17. Senecio lugens Richardson in J. Franklin et al., Narr. Journey Polar Sea. 748. 1823.
Senecio glaucescens Rydberg; S. imbricatus Greene; S. integerrimus Nuttall var. lugens (Richardson) B. Boivin
Perennials, (10–)20–35(–50) cm (rhizomes suberect to creeping). Herbage loosely, often unevenly, floccose-tomentose, glabrescent. Stems single or clustered. Leaves reduced distally; petiolate; blades narrowly obovate to oblanceolate, (4–)8–18(–25) cm, bases tapered, margins subentire to dentate (denticles callous; mid and distal leaves bractlike, clasping). Heads (2–)7–12(–20+) in corymbiform arrays. Calyculi of 2–5 linear bractlets (1–2 mm). Phyllaries (± 8) ± 13 (± 21), 4–7 mm, tips black. Ray florets (± 5) ± 8 (± 13); corolla laminae 8–10(–15) mm. Cypselae glabrous. 2n = 40, 80.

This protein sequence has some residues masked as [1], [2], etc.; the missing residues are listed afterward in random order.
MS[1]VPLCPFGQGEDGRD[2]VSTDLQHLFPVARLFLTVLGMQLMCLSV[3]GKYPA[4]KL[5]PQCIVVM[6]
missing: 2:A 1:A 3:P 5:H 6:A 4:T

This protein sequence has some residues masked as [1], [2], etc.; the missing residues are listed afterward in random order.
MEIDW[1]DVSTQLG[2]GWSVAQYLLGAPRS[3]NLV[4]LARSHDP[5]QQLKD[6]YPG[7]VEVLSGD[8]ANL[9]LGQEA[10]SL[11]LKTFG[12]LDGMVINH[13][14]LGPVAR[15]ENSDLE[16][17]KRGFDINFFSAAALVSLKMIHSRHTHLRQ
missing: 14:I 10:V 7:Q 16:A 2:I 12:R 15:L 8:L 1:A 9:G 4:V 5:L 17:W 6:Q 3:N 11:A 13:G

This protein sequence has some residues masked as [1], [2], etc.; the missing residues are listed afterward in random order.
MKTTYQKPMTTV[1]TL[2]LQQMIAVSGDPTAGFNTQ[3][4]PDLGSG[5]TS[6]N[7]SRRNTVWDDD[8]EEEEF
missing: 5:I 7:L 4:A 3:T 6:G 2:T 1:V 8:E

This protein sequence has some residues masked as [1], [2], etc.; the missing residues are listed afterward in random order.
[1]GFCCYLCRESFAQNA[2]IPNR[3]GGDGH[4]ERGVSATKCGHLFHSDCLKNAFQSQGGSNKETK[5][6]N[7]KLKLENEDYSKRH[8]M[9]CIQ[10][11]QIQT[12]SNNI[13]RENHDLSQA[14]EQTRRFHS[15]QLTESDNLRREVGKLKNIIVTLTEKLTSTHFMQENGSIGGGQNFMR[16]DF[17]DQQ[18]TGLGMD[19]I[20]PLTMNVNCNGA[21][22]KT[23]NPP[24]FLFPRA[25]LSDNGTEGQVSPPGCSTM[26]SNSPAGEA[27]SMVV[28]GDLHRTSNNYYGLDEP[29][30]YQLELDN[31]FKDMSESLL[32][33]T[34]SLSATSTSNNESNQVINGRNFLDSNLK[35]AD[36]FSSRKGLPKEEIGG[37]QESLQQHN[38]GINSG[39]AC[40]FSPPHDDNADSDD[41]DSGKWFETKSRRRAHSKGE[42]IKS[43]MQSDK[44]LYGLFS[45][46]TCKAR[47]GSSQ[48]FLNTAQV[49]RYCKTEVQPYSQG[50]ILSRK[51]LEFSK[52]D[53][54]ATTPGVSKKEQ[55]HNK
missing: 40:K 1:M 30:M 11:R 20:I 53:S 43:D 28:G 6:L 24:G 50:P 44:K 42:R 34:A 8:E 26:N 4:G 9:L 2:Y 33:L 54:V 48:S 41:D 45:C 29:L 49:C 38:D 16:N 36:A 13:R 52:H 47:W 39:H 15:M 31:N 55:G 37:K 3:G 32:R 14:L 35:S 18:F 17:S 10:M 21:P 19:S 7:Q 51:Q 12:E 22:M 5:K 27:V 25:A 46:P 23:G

Flowering summer. Moist meadows, gravelly streambeds, open woods in alpine or boreal sites; 200–2500 m; Alta., B.C., N.W.T., Yukon; Alaska, Mont., Wash., Wyo.
Senecio lugens varies greatly in robustness across its range. It is scattered widely in the Rocky Mountain uplift and adjacent regions from northern Wyoming to Alaska; it is disjunct in the Olympic Peninsula, Washington. Superficially similar to S. integerrimus, S. lugens has well-developed, coarse, spreading rootstocks with branching roots; S. integerrimus arises from foreshortened, buttonlike caudices with abundant unbranched, fleshy-fibrous roots.